With a letter – the contents of which were broadcast on Cuban TV – Fidel Castro, 81, implied that he would be stepping down as leader and would not put obstacles in the path of a younger leader. He might do just the opposite, however.
But he also mentioned the example of the architect of Brazilian capital Brasília Oscar Niemeyer hinting that he might keep on working like Niemeyer who continues very active after celebrating his 100th birthday.
The Cuban leader suffering from an illness from which he has not yet recovered placed control of the country in the hands of his brother Raul Castro at the end of July 2006. Since then he has never appeared in public and has been seen episodically in the company of Venezuelan president Hugo Chavez in state-owned TV recordings
But despite much excitement this week over one ambiguous sentence in a letter about global warming, Castro already has settled into a kind of reflective semi retirement with Raul, 76, acting as provisional president.
But island life has hardly changed under his brother, and the elder Castro has retained his commanding role in Cuban politics with several essays a week and showing up sporadically in official photographs and prerecorded messages.
"The succession in power from Fidel Castro to his brother Raul appears to be a done deal, but the evolution away from Fidelismo will start only upon the death of its namesake," wrote Peter DeShazo, a former U.S. State Department official who runs the Americas program at the Center for Strategic & International Studies in Washington.
"When that happens, Raul Castro steps out from behind the shadow of his flamboyant sibling and the beginning of a transition process to a new order in Cuba may commence," DeShazo said in a commentary released Tuesday.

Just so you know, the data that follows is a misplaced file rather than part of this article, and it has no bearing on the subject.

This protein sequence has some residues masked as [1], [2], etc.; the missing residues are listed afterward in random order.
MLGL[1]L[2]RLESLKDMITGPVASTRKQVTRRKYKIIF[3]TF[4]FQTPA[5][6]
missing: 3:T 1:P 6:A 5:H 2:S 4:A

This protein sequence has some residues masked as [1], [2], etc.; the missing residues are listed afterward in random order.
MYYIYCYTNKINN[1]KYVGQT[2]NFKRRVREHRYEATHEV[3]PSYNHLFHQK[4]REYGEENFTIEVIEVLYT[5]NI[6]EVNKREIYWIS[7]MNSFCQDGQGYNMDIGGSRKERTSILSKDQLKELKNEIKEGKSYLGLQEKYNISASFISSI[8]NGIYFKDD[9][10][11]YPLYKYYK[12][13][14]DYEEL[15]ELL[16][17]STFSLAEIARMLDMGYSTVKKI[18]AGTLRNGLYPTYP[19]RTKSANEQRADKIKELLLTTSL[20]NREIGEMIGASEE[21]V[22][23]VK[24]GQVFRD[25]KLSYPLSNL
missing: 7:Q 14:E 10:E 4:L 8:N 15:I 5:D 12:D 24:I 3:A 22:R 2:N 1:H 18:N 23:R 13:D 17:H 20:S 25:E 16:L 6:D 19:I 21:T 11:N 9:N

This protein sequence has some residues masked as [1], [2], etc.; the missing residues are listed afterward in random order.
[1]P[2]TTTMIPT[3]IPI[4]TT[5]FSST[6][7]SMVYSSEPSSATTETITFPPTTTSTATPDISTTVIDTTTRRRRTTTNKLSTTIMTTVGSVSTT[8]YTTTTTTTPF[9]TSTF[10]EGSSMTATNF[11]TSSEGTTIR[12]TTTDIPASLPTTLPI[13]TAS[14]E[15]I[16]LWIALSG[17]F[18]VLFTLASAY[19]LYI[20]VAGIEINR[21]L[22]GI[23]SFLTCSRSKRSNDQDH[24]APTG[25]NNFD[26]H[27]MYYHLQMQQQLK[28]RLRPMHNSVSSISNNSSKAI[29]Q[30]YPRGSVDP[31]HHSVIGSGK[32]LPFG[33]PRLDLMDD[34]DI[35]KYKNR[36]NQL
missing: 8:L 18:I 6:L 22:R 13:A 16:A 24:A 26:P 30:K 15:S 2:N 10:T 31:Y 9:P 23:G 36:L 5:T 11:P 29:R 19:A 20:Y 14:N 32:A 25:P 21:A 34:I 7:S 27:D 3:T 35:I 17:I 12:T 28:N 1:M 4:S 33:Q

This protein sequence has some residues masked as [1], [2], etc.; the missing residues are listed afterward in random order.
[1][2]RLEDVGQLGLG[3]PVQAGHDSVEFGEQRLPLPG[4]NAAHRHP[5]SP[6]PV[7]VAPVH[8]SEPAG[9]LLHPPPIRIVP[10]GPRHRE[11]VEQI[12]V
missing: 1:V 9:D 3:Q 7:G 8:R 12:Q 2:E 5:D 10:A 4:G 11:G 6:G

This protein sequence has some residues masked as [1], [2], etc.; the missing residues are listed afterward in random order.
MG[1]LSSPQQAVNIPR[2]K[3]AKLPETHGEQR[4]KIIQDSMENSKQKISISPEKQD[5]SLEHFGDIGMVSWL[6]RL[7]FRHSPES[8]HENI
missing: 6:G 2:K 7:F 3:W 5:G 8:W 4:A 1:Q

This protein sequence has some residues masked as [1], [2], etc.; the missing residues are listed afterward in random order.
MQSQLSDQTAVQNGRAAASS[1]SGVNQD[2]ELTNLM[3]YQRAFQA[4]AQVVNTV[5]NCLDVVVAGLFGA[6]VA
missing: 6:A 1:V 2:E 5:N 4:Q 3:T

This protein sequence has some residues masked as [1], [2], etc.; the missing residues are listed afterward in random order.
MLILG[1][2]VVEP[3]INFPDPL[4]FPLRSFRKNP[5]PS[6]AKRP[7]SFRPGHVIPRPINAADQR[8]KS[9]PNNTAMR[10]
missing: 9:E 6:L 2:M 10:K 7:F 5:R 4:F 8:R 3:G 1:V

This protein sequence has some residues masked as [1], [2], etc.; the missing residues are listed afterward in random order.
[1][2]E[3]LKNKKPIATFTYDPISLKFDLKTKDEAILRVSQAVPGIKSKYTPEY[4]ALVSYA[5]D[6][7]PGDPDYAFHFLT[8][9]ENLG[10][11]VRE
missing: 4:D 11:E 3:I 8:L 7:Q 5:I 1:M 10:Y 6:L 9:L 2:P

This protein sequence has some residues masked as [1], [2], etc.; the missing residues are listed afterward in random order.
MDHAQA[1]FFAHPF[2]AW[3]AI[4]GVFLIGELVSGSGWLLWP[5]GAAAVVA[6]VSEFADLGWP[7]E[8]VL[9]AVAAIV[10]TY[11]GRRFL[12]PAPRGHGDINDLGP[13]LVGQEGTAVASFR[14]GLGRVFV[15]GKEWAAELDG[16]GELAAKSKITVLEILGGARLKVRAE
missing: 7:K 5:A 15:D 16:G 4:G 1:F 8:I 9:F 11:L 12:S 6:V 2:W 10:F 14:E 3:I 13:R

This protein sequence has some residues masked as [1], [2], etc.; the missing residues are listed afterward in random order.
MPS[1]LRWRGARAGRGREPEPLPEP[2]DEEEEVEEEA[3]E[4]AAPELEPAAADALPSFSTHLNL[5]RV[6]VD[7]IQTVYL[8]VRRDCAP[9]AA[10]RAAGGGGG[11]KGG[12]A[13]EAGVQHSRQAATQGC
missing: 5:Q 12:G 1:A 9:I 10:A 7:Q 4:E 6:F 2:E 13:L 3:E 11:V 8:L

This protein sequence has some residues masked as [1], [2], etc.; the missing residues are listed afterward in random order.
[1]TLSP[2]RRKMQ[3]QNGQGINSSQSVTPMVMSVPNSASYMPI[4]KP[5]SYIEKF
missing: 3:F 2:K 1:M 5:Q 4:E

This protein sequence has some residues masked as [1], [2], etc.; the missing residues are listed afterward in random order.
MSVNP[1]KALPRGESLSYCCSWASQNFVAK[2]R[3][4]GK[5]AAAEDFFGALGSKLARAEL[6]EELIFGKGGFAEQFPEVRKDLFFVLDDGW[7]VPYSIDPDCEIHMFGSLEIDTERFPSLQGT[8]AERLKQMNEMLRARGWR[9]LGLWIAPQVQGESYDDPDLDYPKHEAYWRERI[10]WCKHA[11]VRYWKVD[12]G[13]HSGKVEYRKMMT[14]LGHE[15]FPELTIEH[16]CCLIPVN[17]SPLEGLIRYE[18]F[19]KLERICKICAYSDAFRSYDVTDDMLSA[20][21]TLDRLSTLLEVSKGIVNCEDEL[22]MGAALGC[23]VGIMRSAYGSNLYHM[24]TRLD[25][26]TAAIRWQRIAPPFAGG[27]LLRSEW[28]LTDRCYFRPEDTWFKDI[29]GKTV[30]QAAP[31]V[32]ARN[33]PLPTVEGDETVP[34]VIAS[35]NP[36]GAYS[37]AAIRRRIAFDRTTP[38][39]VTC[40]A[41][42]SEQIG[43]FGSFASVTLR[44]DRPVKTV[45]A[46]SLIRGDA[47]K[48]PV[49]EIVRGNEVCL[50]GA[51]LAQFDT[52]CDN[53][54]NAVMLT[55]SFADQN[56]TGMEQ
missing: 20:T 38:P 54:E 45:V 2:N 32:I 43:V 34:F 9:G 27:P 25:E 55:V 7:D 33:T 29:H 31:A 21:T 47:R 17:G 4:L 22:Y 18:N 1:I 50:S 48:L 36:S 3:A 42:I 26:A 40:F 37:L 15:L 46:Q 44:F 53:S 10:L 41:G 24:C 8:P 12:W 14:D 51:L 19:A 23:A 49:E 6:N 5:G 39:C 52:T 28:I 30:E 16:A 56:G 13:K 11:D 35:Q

After the Castro brothers, few younger leaders stand out despite the fact that Fidel has made a priority of nurturing fresh talent to carry on Cuba's communist revolution.
Vice President Carlos Lage, 56, is Cuba's de facto prime minister and a strong possibility to be No. 2 if and when Raul Castro permanently assumes the presidency. Foreign Minister Felipe Perez Roque, 42, could be another candidate for vice president or play a key role in the politically powerful Communist Party, which Castro also now heads.
The elder Castro has raised the possibility of formally retiring from office before. He declared in an Oct. 20, 2004, speech that if he becomes too sick to lead, he'll call the Communist Party "and tell them I don't feel I'm in condition … that please, someone take over the command."
But despite his intestinal illness, Castro remains the head of government as president of Cuba's Council of State. And he let a clear opportunity to relinquish power pass this month by announcing he'll run again for the National Assembly on Jan. 20.
Within weeks after that balloting, the newly formed parliament is expected to select a new Council of State and its president. There has been no official word about Castro's intentions for this process. Cuba's unchallenged leader since 1959, he has held the council presidency since its 1976 creation.
"My elemental duty is not to cling to positions, or even less to obstruct the path of younger people, but to share experiences and ideas whose modest worth comes from the exceptional era in which I lived," Castro wrote in the last paragraph of a letter about climate change.
But in the next sentence, Castro invoked the example of renowned Brazilian architect Oscar Niemeyer, who is still working at 100, making clear that no matter what title he holds, he will always be busy. "I think like Niemeyer, that you have to be of consequence up to the end," Castro wrote.
The statement was so vague that Castro "left himself room to do anything he wants," said Phil Peters, of the pro-democracy Lexington Institute, a Washington area think tank. "He is sort of hinting, teasing."
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